Referring now to FIG. 3, in various embodiments a portion of the display 310 of the gaming machine 300 may comprise one or more events of one or more EPWG. In one embodiment, an example of an EPWG may be a tennis game 360 with an event of the tennis game being as illustrated in FIG. 3. Any events of the tennis game 360 may be dynamically updated on the display 310. A player of the gaming machine 300 may be offered one or more wagering opportunities on one or more event outcomes 340 during the tennis game 360.

By way of example, a portion of the display 310 of FIG. 3 may further include tennis game data of one or more events. The tennis game data may comprise wagering opportunities, odds updates, currency equivalent balance data, environmental conditions (such as temperature, rain, time of day), competitor status (past and current injuries, forced and unforced errors), and the like.

By way of illustration of one embodiment of an event having a wagering opportunity in a tennis game 360, a player may be offered one or more event outcomes 340 (shown as A, B, C, D and E) of a serving event. For each event, the player may wager on one or more event outcomes 340 of the serving event. Examples of possible event outcomes 340 of the serving event may be: “competitor A serves an ace (3:1 odds); B serves a fault (1:3 odds); C serves a double fault (1:50 odds); D serves a let (1:10 odds)” or “E skip this wager”, and the like. It is contemplated that the player may wager on any of two or more different possible outcomes for the event. The outcomes are determined by the type of game and event that is presented to the player. Any type sporting event or game, live or simulated, may be provided for the player to place wagers.

In the exemplary game of tennis, the competitor may be poised to serve the ball. The player may bet on which outcome, out of numerous possible outcomes, of the serve or volley of the tennis ball will occur. The next event may thus depend on the outcome of the prior event. For example, who serves the next tennis volley may depend on who won the prior tennis volley. Unlike other games, the subsequent events and the potential betting opportunities and outcomes may depend on earlier event outcomes or wagers by the player. For example, in video poker, each hand is independent of the prior hand. In slots, each reel spin is independent of the prior reel spin. In keno, each ball or number selection is independent of the prior round of play.

Odds updates indicate what a player may win based on any offered wagering opportunity on an event outcome 340 during the tennis game 360. For example “3:1 odds” indicates a payout of $3 if the player wagers $1 at the time a wagering opportunity is offered on an outcome of an event. Furthermore, a portion of the display 310 may comprise player's credits and wager amounts 350.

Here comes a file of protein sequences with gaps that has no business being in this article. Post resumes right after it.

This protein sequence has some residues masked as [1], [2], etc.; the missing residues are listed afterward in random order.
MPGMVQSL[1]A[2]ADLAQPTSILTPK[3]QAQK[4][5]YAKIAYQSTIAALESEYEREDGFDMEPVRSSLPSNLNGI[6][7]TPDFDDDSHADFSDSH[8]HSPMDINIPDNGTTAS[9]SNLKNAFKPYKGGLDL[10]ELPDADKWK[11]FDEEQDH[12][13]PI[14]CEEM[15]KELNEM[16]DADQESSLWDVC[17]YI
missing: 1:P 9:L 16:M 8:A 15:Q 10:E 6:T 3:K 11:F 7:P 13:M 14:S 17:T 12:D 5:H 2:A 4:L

A player may select one or more wagers to hedge the player's wager. It is understood that a hedged wager may earn a different payout compared to a single wager. For example, a player may select both the “A serves an ace” outcome and the “B serves a fault” option with a combined 1:1 odds.

After the player completes one or more wagers on the outcome of the serving event, the gaming processor plays out the event of the EPWG and a portion of the display 310 of the gaming machine 300 may show the completed serving event. In contrast to other games, an intense, highly graphical and dynamic display of the live or simulated event may occur. This builds player involvement as compared to prior art video poker or slots games, which provide a rather fixed and repetitive display to the player.

Furthermore, a player's wagers may be resolved by the gaming processor of the gaming machine 300 and the display 310 may show data such as player's pays or losses, updated competitor statistics, and the like as described above. Further wagering opportunities on event outcomes may be offered to the player as the tennis game 360 proceeds. The GMIS 114 may have a similar function as that of the gaming processor for a remote wireless device 200 as described above.

It will be appreciated that wagering opportunities offered on an event outcome during an EPWG (such as the tennis game 360 described above) may substantially increase player interest and involvement. An operator of the EPWG and the player will benefit by this increased player interest and involvement.

In an embodiment of a simulated EPWG, a player of a gaming machine 300 may interrupt play of the gaming machine at any time after a wager on an event outcome is offered. In one embodiment an output interface (not shown) of a gaming machine 300 or a WGD 200 may issue a card or a ticket having data such as optical, magnetic or printed data and the like to the player. The card or ticket may comprise user ID, unique password and EPWG identification issued by the gaming machine 300 or the WGD 200 to the player. Additional data stored on the card or ticket may include time and event when the EPWG simulation was discontinued and credits available. The card or ticket may comprise any data that may be recognized by a reading device coupled to a gaming device such as the gaming machine 300 or the WGD 200.

The player may resume wagering on any subsequent event outcomes offered on the gaming machine 300 or the WGD 200 during the EPWG by submitting the card or ticket to one or more input interfaces (such as the receptacle 320 of the gaming machine). The card or ticket may be interchangeable between a gaming machine 300 and a WGD 200. The player's card or ticket may permit resumption of the EPWG simulation at the time of the event where the EPWG was interrupted or after any subsequent event after the EPWG was interrupted.